“We believe that live theater is a transformative experience that should be accessible to everyone,” says William Tyler Ezzell, managing artistic director, in a press release. “Offering pay-what-you-wish tickets for our Christmas Revue [is] our way of giving back to the community and ensuring that everyone can experience the magic of the holiday season.”

Owen Theatre is at 44 College St., Mars Hill. For more information, visit

‘Crechefest’ returns

“O Come Let Us Adore Him: Christmas Creches from Around the World” returns to First Baptist Church of Asheville from Wednesday, Dec. 6, to Wednesday, Dec. 13, after a hiatus due to the COVID-19 pandemic.

Over 250 Nativity sets from over 60 countries will be on display during the event, also known as #crechefest on social media. The free exhibit will be open to the public during the week from 5-8 p.m. and on the weekend from noon-6 p.m.

The event will highlight the cultural diversity of crèches on display, while honoring the common theme of Christ’s birth.

The last event in 2019 attracted over 2000 attendees. A virtual event was held in 2020.

First Baptist Church of Asheville is at 5 Oak St. For more information, visit

A book on growing up in Asheville

Asheville native Joseph Scotchie‘s ninth book, The Asheville Connection: The Making of a Conservative, was published this past summer. It is the final in a trilogy, preceeded by 1970 and When New York Was the World.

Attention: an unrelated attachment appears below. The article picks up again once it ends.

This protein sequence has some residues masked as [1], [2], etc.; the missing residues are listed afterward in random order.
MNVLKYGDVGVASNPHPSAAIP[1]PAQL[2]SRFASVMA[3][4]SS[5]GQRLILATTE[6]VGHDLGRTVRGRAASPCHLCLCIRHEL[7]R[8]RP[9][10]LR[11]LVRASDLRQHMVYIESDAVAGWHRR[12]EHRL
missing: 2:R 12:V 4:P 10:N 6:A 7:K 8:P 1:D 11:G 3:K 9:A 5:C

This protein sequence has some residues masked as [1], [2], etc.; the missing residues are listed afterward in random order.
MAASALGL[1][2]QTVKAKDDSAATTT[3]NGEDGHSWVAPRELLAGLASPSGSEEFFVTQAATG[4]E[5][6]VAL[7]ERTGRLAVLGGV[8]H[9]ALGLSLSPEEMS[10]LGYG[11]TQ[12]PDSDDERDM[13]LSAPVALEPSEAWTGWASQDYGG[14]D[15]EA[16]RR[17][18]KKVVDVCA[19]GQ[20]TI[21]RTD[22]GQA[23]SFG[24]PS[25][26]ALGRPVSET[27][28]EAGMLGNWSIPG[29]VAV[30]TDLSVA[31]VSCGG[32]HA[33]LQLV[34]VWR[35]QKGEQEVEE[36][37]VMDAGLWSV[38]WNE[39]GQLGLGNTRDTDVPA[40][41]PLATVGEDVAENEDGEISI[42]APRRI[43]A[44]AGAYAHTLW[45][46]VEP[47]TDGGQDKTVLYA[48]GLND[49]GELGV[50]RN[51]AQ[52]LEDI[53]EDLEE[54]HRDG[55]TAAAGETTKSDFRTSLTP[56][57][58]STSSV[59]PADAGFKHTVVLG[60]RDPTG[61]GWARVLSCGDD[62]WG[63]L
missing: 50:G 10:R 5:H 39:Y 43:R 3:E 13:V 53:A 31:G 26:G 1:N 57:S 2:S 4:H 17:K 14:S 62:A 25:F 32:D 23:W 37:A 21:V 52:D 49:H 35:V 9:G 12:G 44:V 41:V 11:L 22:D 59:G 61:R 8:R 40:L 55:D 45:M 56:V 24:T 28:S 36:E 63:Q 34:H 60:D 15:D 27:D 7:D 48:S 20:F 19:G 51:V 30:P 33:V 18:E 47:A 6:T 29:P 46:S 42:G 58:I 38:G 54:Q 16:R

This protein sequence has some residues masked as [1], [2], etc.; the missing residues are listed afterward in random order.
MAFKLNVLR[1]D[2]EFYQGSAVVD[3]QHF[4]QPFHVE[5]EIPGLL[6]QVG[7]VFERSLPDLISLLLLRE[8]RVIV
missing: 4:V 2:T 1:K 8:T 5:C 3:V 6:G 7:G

The memoir is Scotchie’s reflections on growing up in Asheville and visiting with his grandparents in Youngstown, Ohio, in the 1960s — a period he calls “normal.” For him, normalcy meant “father-mother-children” family units, better public schools and safer streets.

“Americans were optimistic about the future — proof positive was that couples had more children and at an earlier age,” he says.

Scotchie believes busing was the reason for the middle class fleeing school districts and “ruining” public education and the two-parent family unit.

“The immigration bill of 1965, plus illegal immigration, has transformed America possibly to the point of no return,” he adds, and says that because a larger percentage of the American population was white in the ’60s, “there was not the identity crisis plaguing the country today.”

Scotchie says he was inspired to write by reading memoirs of Alfred Kazin and H.L. Mencken in college, as well as his friend Paul Gottfried‘s recent book, Encounters: My Life with Nixon, Marcuse, and Other Friends and Teachers.

Scotchie currently lives in New York City but treasures his Asheville memories. “Growing up in an area that has produced so many world-class writers … has been an inspiration to me for decades and remains so to this day.”

For more information, visit

Blue Ridge Guitar Camp application deadline

Applications for the third annual Blue Ridge Guitar Camp are due Monday, Jan. 1. The camp, hosted by Bryan Sutton, will take place on the campus of Brevard Music Center from Wednesday, May 29-Sunday, June 2. Instructors for this year’s camp include Chris Eldridge, Courtney Hartman, Michael Daves, Jake Workman and Charlotte Carrivick.

For more information, visit




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About Andy Hall
Andy Hall graduated from The University of North Carolina School of Journalism and Mass Communication. After working at the United States Capitol for ten years, she has returned to her native state to enjoy the mountains — and finally become a writer.